ArchDaily ShareFacebookTwitterPinterestWhatsappMailOrhttps://www.archdaily.com/479873/social-housing-in-shangan-avenue-fkl-architects Clipboard Save this picture!Courtesy of FKL architects+ 26 Share Year: CopyAbout this officeFKL architectsOfficeFollowProductBrick#TagsProjectsBuilt ProjectsSelected ProjectsResidential ArchitectureSocial HousingDublinResidentialIrelandPublished on February 25, 2014Cite: “Social Housing in Shangan Avenue / FKL architects” 25 Feb 2014. ArchDaily. Accessed 11 Jun 2021.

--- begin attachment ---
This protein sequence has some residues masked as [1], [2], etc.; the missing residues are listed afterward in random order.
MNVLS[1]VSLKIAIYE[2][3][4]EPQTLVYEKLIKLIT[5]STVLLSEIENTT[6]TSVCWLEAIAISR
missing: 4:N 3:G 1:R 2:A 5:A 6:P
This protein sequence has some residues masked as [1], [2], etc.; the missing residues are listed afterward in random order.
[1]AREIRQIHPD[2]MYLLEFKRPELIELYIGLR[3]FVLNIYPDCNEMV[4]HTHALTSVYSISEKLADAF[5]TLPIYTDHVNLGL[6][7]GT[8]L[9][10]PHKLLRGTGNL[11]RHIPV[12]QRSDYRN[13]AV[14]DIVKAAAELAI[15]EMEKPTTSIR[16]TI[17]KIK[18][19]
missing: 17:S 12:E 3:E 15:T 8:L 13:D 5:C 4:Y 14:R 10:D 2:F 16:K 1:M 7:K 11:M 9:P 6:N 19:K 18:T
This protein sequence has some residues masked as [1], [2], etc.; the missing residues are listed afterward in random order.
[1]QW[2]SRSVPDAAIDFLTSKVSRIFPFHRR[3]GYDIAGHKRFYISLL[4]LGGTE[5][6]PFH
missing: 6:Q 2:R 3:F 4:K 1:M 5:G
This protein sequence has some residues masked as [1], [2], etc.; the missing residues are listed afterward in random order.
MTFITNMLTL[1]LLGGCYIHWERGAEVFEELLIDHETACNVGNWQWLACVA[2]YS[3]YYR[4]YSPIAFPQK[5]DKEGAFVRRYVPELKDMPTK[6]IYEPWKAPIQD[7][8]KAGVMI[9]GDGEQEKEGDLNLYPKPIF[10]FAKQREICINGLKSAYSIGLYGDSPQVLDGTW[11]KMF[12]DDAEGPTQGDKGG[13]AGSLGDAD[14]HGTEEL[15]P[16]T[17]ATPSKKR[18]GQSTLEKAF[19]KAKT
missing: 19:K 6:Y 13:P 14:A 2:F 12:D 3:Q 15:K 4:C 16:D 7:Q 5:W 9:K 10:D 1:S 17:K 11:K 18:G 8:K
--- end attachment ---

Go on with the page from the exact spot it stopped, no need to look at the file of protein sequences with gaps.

B&W Building / mzc+Save this projectSaveB&W Building / mzc+ Save this picture!© Marco Zanta+ 34 Share Area: 980 m² Year Completion year of this architecture project Photographs Houses Projects Italy Photographs: Marco Zanta Manufacturers Brands with products used in this architecture project “COPY” ShareFacebookTwitterPinterestWhatsappMailOrhttps://www.archdaily.com/869496/b-and-w-building-mzc-plus Clipboard ShareFacebookTwitterPinterestWhatsappMailOrhttps://www.archdaily.com/869496/b-and-w-building-mzc-plus Clipboard CopyHouses•Treviso, Italy Year: ArchDaily Architects: mzc+ Area Area of this architecture project Manufacturers: Fassa Bortolo, GLIP, Impresa Epoca, Officina Bellio, Veneta TettiExterior / Interior Architect:Giuseppe CangialosiProject Structures:Natalia VectorsPlant Project:Stefano MelatoInterior Design:Michele PozzobonArchitect In Charge:Giuseppe CangialosiExterior Architect:Giuseppe CangialosiInterior Architect:Giuseppe CangialosiCity:TrevisoCountry:ItalyMore SpecsLess SpecsSave this picture!© Marco ZantaText description provided by the architects. B&W building was born in a place that is the entrance to the city of Treviso for those coming from Venice. The building has been conceived as a landmark, for its particular position in the city and for the traffic flows that continually emphasize the shape in plan view.Save this picture!© Marco ZantaThe project involved the rehabilitation of a corner volume by simply treating it with the color white, a color that highlights every detail, every molding, every decoration. Alongside the new volume instead communicates with the existing historical city: painted with a neutral gray that will be the backdrop to a vegetation cover consists of climbing plants that relate to the green belt of the old city walls.Save this picture!© Marco ZantaSave this picture!© Marco ZantaThe raumplan of the interior spaces defines a spatial continuity that begins from the lowest level and ends at the second floor, finding its most important interior in the white volumen resting on the gray cube, designed as an origami, interprets the lightness and transience. From this volume you can observe the city with its traffic, with its infrastructure, with the lights of the night, with the sounds of car horns, with the sound of car mufflers, with the headlights of cars moving form of reflections on the interior walls. As in a camera.Save this picture!© Marco ZantaProject gallerySee allShow lessThis Photoseries Captures the State of China’s Renowned Architectural IconsArchitecture NewsUrbanLab: BowlingArchitecture Books Share 2017 B&W Building / mzc+ CopyAbout this officemzc+OfficeFollowProductsWoodConcrete#TagsProjectsBuilt ProjectsSelected ProjectsResidential ArchitectureHousesTrevisoItalyPublished on April 20, 2017Cite: “B&W Building / mzc+” 20 Apr 2017. ArchDaily. Accessed 11 Jun 2021.